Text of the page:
Brothers and sisters, think of what you were when you were called. Not many of you were wise by human standards; not many were influential; not many were of noble birth. But God chose the foolish things of the world to shame the wise; God chose the weak things of the world to shame the strong. God chose the lowly things of this world and the despised things—and the things that are not—to nullify the things that are, so that no one may boast before him. It is because of him that you are in Christ Jesus, who has become for us wisdom from God—that is, our righteousness, holiness and redemption. Therefore, as it is written: “Let the one who boasts boast in the Lord.” (1 Cor. 1:26-31, NIV)
More on this topic in “People of Your Kind!”
“Am I not allowed to do what I choose with what belongs to me? Or are you envious because I am generous?”
*Portion of an exegetical paper I wrote on the topic.*
The parable of the vineyard workers in Matthew 20:1-16 is part of Matthew’s gospel of the kingdom. Matthew is the only writer who tells the story, which places its composition around A.D. 63 and for the benefit of Jewish Christians in Jerusalem. The details of the parable would have been very familiar to Jesus’s audience. Brad Young offers a sitz im leben perspective (on-scene contextualization):
The setting assumes the difficult economic conditions of first-century Israel. Many day laborers are standing in the market hoping to be hired for a day job. The original audience could readily identify with these workers and their real-life situation…Day laborers were on the bottom end of the economic structure. They received minimal wages for sporadic work. As the primary wage earners, they had to support their families by the odd jobs they could acquire for day service. During the time of harvest, the situation improved as landowners needed additional day laborers to harvest the crops on time.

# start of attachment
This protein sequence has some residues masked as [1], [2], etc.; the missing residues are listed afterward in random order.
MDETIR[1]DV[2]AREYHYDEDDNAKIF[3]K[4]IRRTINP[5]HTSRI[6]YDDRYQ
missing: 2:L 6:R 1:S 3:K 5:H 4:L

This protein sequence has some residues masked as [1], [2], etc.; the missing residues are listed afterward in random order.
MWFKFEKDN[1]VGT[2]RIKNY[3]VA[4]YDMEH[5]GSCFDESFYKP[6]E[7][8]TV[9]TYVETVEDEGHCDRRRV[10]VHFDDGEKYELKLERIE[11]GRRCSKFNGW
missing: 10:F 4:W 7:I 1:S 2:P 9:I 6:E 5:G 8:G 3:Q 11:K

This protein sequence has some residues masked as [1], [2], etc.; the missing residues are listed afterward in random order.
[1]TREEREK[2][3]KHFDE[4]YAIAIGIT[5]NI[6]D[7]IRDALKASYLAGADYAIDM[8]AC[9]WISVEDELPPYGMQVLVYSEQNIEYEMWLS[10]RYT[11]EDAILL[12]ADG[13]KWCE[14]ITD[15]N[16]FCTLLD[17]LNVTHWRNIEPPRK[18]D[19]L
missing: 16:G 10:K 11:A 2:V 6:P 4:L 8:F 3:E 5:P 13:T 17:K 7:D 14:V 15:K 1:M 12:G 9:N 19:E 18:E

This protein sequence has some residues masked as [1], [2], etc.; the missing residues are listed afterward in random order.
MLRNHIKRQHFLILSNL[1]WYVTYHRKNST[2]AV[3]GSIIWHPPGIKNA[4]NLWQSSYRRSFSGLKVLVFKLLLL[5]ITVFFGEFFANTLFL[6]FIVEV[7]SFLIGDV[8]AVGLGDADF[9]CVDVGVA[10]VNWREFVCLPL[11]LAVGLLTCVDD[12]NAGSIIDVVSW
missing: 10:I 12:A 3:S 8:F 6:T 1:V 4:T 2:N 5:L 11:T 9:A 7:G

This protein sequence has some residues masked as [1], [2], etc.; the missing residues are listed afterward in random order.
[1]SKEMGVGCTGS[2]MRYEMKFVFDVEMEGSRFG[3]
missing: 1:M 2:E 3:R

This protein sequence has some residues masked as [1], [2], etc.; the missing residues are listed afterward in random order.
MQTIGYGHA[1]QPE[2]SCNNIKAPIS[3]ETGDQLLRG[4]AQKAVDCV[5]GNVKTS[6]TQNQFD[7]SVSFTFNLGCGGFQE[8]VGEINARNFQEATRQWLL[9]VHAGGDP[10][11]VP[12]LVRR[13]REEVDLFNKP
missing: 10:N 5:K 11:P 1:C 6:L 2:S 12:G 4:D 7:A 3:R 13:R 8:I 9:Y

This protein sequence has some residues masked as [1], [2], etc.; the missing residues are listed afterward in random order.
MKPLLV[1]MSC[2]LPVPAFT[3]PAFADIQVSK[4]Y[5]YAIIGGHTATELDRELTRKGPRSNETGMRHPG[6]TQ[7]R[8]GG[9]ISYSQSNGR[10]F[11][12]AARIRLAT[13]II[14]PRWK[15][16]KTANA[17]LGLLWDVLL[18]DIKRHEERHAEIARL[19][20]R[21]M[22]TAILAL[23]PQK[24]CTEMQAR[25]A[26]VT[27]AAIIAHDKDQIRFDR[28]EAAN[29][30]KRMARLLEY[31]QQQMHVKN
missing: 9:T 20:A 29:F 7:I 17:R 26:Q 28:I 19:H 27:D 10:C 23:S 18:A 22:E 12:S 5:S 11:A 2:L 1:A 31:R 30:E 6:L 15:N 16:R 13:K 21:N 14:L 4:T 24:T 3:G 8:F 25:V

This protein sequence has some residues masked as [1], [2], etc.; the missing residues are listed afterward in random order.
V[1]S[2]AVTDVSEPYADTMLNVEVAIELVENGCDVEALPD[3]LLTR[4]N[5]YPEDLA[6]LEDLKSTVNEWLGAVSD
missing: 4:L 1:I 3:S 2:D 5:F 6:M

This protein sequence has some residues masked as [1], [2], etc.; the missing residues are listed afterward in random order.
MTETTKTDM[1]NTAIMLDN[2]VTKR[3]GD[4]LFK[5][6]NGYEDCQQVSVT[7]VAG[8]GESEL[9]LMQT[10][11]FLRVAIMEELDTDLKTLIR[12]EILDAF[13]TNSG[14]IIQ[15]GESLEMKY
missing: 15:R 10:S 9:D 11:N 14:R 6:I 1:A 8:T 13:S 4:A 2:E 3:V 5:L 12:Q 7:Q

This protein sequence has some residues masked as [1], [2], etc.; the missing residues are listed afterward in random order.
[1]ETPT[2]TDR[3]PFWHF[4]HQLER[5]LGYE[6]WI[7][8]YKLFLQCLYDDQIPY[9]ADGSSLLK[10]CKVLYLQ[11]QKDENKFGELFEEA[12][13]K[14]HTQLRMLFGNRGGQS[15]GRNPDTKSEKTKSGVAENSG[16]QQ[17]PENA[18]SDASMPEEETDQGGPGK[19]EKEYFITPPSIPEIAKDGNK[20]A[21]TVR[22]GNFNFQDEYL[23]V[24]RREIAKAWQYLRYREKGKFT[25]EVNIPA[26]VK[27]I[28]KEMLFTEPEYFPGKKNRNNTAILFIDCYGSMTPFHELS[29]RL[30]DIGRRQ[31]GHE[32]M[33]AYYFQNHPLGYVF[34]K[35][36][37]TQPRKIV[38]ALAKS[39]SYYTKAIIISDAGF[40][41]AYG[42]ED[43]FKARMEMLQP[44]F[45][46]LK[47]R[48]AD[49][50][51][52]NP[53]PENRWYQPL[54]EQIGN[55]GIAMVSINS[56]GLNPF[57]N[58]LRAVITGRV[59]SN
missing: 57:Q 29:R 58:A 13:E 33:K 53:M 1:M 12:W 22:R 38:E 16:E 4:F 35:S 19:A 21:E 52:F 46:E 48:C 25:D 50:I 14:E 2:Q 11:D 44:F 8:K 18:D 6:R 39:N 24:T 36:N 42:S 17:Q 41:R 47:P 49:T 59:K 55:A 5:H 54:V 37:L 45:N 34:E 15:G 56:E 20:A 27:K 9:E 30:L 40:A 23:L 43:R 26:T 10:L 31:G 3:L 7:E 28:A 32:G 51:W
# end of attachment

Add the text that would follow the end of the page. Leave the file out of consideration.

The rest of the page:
One noticeable aspect of this parable is that at its outset the householder, not his steward, works from early morning to late evening to acquire laborers. This would have been an immediate signal to the listening crowd that their normal worldview was about to be challenged.
The parable can be divided into three acts: Act One, the hirelings (vs. 1-7); Act Two, the payments (vs. 8-11); and Act Three, the dialogue between the owner and the grumbling workers (vs. 11-15).
It is obvious that the parable involves economic details. The only condition imposed on the workers is proper work for a day’s wage. This was the denarius, a silver coin that meant a usual day’s pay. The parable, however, should not be used to imply any message about economic arrangements in society, a proposition not obvious in the illustration.
Moreover, the owner’s pay arrangement is simply impossible in the developed world and modern economy. Business leaders and workers would spurn the idea.
A Hard Pill to Swallow